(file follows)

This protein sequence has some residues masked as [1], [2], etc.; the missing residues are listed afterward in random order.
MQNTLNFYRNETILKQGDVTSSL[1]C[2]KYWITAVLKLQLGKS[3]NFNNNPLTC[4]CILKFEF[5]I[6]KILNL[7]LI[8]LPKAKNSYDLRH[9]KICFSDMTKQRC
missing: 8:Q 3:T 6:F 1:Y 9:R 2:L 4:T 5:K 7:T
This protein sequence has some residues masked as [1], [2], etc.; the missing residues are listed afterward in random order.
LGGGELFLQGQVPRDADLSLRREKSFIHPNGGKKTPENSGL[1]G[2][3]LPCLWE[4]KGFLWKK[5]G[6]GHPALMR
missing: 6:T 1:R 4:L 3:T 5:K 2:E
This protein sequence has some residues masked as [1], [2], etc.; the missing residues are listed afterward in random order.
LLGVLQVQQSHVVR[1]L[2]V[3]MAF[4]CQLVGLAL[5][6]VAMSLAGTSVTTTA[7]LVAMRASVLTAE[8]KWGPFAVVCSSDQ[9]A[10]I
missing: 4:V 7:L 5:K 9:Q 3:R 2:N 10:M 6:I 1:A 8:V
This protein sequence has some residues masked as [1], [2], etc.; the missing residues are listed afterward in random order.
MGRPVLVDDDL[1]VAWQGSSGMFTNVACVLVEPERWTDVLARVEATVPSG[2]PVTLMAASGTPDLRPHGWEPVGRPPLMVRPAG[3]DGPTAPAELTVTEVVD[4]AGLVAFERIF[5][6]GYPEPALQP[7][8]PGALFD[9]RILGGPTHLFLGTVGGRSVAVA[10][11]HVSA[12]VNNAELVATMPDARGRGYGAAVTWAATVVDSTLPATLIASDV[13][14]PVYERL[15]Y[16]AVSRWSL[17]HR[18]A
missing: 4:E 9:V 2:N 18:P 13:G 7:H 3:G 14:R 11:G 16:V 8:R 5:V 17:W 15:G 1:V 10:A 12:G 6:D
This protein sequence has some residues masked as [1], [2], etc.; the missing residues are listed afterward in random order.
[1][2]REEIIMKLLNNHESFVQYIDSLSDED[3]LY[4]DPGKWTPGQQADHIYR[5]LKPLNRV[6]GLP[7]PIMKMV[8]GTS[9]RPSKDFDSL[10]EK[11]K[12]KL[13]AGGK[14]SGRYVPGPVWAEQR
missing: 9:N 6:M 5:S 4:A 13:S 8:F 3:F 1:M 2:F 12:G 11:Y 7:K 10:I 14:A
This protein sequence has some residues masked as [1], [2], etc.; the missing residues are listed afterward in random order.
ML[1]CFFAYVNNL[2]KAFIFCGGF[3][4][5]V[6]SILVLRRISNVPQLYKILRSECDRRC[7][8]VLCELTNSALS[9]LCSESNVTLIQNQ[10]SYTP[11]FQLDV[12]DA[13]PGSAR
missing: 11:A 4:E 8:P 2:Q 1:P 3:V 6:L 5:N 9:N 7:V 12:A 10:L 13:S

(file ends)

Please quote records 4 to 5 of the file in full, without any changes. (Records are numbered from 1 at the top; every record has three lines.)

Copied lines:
This protein sequence has some residues masked as [1], [2], etc.; the missing residues are listed afterward in random order.
MGRPVLVDDDL[1]VAWQGSSGMFTNVACVLVEPERWTDVLARVEATVPSG[2]PVTLMAASGTPDLRPHGWEPVGRPPLMVRPAG[3]DGPTAPAELTVTEVVD[4]AGLVAFERIF[5][6]GYPEPALQP[7][8]PGALFD[9]RILGGPTHLFLGTVGGRSVAVA[10][11]HVSA[12]VNNAELVATMPDARGRGYGAAVTWAATVVDSTLPATLIASDV[13][14]PVYERL[15]Y[16]AVSRWSL[17]HR[18]A
missing: 4:E 9:V 2:N 18:P 13:G 7:H 3:G 14:R 11:G 16:V 8:R 5:V 17:W 15:G 1:V 10:A 12:G 6:D
This protein sequence has some residues masked as [1], [2], etc.; the missing residues are listed afterward in random order.
[1][2]REEIIMKLLNNHESFVQYIDSLSDED[3]LY[4]DPGKWTPGQQADHIYR[5]LKPLNRV[6]GLP[7]PIMKMV[8]GTS[9]RPSKDFDSL[10]EK[11]K[12]KL[13]AGGK[14]SGRYVPGPVWAEQR
missing: 9:N 6:M 5:S 4:A 13:S 8:F 3:F 1:M 2:F 12:G 11:Y 7:K 10:I 14:A